I started this blog five years ago today. For those of you who don’t know, I actually started the blog at the same moment that I began to learn to write haiku, and both endeavors had the same cause: I needed to write regularly, and I needed to find something to write, and somewhere to write it.
These were things I’d been trying to figure out literally my entire life (okay, maybe literally my entire life minus about the first four years), and within about two weeks of starting this blog I knew I’d finally got it. It wasn’t just haiku the literary genre that made me feel at home, it was haiku the literary community. Instant friends! Constant support! Artistic fulfillment! No wonder I’ve stuck this out about ten times longer than I’ve stuck out any other writing project of my life.
This is also actually my one thousandth blog post (and please don’t ask me anything about the complicated calculations that went into making sure the two events would coincide because I’m already embarrassed enough about my OCD). Over the course of a thousand posts the blog has evolved a lot–I’ve discovered not just haiku but haibun, haiga, and tanka, and experimented with a lot of random weird stuff that might not have made sense to anyone but me but made me happy at the time.
Through it all, to my amazement, you people have kept coming back and saying nice things. I would just like to state here for the record that I have NEVER received a mean comment on this blog, which considering that we’re talking about the Internet is probably worthy of a mention in a history book somewhere. Basically, you’re all saints and I’m incredibly lucky, and I would like to thank you one thousand times for the welcome you’ve given me and the sense of purpose and excitement about art and existence you’ve all helped inject into my life, by being out there, by reading, by responding, by reaching out.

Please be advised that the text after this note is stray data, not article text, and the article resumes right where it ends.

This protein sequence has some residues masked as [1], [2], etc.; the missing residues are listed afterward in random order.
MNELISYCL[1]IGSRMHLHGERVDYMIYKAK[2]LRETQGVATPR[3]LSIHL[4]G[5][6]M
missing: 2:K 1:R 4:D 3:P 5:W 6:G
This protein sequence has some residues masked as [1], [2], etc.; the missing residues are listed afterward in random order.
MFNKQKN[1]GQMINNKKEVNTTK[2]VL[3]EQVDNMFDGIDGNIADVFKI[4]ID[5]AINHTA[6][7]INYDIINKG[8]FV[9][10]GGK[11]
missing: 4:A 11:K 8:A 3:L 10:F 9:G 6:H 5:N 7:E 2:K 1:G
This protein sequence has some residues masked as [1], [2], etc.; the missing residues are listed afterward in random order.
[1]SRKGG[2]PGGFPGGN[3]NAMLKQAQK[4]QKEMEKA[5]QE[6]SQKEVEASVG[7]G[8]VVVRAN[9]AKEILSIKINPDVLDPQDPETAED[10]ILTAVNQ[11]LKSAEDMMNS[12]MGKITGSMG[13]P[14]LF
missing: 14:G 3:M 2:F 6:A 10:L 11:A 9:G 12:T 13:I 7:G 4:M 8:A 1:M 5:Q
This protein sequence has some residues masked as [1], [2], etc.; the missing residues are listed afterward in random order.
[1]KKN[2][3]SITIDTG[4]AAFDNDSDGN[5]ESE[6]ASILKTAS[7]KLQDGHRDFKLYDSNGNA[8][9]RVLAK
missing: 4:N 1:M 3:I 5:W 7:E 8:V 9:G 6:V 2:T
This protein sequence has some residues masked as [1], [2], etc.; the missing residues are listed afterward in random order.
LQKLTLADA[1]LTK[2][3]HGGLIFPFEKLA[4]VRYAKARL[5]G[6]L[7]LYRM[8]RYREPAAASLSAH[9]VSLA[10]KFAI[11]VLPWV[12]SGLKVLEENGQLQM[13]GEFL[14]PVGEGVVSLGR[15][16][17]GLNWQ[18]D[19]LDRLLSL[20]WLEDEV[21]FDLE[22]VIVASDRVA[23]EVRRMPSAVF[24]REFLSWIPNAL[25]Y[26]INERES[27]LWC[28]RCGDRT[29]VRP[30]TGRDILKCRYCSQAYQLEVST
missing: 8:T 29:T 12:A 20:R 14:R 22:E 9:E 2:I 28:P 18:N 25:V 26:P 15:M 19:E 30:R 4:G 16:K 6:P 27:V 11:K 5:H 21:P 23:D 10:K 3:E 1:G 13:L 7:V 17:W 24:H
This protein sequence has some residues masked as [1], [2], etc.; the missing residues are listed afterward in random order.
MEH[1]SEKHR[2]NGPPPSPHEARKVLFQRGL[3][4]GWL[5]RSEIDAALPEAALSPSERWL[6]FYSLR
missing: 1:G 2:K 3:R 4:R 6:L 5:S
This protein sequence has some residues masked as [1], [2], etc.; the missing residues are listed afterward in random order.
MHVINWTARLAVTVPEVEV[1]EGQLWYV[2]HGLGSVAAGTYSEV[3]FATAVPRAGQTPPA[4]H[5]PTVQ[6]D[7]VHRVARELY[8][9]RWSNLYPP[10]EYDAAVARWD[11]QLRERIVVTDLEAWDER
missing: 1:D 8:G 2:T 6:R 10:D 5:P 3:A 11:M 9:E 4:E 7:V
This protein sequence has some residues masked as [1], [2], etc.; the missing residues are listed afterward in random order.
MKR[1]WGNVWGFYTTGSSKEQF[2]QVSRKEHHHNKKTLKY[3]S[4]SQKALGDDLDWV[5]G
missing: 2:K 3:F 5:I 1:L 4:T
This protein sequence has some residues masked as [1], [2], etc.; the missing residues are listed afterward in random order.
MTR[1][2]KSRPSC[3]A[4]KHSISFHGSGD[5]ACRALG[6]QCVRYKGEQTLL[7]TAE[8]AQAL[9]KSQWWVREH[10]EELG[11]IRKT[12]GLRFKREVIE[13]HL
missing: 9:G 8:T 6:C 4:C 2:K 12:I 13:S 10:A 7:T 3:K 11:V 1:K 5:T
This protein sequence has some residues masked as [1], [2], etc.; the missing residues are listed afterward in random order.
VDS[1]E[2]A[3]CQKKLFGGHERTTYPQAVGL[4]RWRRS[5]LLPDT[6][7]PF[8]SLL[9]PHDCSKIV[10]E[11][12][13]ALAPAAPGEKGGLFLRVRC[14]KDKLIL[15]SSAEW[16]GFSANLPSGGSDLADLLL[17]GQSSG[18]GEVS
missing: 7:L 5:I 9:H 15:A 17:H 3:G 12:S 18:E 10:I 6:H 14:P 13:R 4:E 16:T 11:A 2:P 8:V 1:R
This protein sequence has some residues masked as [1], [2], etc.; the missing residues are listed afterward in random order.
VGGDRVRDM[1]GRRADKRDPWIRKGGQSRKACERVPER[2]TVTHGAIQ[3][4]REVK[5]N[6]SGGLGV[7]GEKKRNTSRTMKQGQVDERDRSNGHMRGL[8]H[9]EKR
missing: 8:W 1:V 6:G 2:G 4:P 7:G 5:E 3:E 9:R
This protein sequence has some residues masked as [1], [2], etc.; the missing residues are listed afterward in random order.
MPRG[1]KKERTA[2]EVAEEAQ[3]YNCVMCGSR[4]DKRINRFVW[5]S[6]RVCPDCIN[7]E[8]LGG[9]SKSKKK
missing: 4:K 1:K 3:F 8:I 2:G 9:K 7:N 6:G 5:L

I’d like to get more eloquent and profound than this, but I find myself kind of mute with gratitude and awe and also I don’t think it would be fair to reward you for your faithful support by boring you to death. Happy May Day, is about all I have left to say at this point. Happy
I forgot to say
in one flower
The guest of honor is a famous writer. Wherever she goes words trail behind, whether dropped carelessly or deliberately discarded no one knows. This reminds me of a story. I begin to tell it but someone stops me, intimating that someone else would be offended. Smoke signals. Finger spelling. I close my mouth and climb under the table, where I count legs and try to make them come out even but it never works so I conclude that someone has only one leg. Having conducted a further examination I conclude that the one-legged person is the famous writer. I guess I never noticed she had only one leg because of the words, so many words, camouflage for every disability, balm for every wound.
the last word in the book bittersweet